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Cath Everett

Sift Media

Freelance journalist and former editor of HRZone

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News: O2 and Bauer Media to create 30k youth work experience places

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O2 has joined forces with Bauer Media in launching a £5 million campaign to provide young people with up to 30,000 work experience or skills development opportunities over the next three years.
 
The campaign entitled ‘GoThinkBig’ will see the two companies offer placements to 9,000 14-25 year olds across the UK by October 2013.
 
Some 6,000 will take the form of one-, two- or three day “fast track” skills development courses to teach them how to code using html or manage editorial publishing systems, for instance.
 
A further 1,300 positions will consist of two-week work experience placements to give young people the chance to learn different facets of business, while 550 candidates will be offered internships lasting from between six months to a year. The remaining 1,150 will comprise community-based volunteering placements.
 
Ronan Dunne, O2’s chief executive, said that young people were facing some of the toughest employment challenges ever, but added that: “All businesses, big and small, have a role to play in helping support these young people on their journey to work and each of us can benefit by bringing fresh thinking into our organisations.”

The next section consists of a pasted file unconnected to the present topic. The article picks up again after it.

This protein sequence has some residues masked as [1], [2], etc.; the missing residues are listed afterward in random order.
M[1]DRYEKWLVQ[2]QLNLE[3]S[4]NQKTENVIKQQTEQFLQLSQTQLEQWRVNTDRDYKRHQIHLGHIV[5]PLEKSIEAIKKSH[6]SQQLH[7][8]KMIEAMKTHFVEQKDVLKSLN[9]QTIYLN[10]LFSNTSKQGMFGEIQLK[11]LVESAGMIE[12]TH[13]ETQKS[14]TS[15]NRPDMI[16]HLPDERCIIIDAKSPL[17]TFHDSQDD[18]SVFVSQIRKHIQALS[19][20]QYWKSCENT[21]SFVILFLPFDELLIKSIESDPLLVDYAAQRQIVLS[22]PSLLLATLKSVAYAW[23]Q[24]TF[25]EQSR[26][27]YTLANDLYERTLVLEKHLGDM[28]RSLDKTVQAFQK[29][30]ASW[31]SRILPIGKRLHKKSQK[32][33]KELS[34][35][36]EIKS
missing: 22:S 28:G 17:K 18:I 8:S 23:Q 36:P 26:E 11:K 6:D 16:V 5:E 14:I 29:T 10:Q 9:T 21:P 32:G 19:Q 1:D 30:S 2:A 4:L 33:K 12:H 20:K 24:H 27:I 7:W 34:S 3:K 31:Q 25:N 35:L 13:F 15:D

As a result, the two companies have developed a GoThinkBig campaign website in order to enable third party employer to advertise their own opportunities, whether they take the form of apprenticeships, volunteering or funding towards a newly-created Think Big School that will provide day courses in various skills.
 
As of next month, the campaign and its website will also be staffed by a team of young people who have been recruited to further develop and maintain them, with mentoring and support from Bauer Media and O2.
 
According to a survey of 500 employers undertaken by OnePoll, some 42% believe that the most important thing when assessing job candidates is their skills and experience, with 34% saying that charity or community-based activities are as valuable as formal work experience.
 
Just under seven out of 10 revealed that they did not formally publicise work experience opportunities for young people, while three quarters felt that relevant experience and skills were more important than education.
 
 
Author Profile Picture
Cath Everett

Freelance journalist and former editor of HRZone

Read more from Cath Everett
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